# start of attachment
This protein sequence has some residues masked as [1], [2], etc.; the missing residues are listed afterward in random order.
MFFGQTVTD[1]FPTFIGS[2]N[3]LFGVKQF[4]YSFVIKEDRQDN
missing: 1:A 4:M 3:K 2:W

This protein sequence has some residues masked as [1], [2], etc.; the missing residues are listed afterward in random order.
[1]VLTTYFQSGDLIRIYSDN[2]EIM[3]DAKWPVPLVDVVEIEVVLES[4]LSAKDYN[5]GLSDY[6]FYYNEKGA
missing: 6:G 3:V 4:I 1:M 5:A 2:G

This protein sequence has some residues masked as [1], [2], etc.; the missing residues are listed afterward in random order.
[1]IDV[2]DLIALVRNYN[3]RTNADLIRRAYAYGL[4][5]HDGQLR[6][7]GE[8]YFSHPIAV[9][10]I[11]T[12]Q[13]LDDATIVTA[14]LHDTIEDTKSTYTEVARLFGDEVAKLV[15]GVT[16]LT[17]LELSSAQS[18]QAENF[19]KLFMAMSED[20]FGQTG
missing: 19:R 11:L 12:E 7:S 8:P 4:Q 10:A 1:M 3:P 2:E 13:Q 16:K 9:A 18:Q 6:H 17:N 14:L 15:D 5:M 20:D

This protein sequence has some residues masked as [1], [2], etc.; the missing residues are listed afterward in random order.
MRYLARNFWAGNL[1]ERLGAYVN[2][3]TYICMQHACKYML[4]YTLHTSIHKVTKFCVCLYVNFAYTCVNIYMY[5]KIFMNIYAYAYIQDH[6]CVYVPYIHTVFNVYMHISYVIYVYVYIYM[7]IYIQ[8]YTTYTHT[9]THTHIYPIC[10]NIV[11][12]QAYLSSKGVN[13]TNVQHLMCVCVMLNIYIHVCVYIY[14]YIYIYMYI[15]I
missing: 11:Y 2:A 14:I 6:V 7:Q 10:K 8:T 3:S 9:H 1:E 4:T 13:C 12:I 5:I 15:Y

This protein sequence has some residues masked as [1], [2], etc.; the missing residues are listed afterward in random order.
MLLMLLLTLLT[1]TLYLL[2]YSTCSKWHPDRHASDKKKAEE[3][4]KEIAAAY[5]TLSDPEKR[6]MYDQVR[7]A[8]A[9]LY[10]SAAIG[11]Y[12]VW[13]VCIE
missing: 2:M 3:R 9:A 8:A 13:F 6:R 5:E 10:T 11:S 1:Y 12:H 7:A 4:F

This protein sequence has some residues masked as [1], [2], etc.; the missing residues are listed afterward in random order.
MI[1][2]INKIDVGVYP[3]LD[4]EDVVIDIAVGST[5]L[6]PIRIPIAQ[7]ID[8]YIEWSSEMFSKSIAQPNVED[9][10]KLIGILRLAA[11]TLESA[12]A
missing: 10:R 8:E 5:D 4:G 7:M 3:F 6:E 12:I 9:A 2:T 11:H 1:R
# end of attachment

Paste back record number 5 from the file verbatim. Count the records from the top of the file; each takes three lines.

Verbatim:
This protein sequence has some residues masked as [1], [2], etc.; the missing residues are listed afterward in random order.
MLLMLLLTLLT[1]TLYLL[2]YSTCSKWHPDRHASDKKKAEE[3][4]KEIAAAY[5]TLSDPEKR[6]MYDQVR[7]A[8]A[9]LY[10]SAAIG[11]Y[12]VW[13]VCIE
missing: 2:M 3:R 9:A 8:A 13:F 6:R 5:E 10:T 11:S 1:Y 12:H 7:A 4:F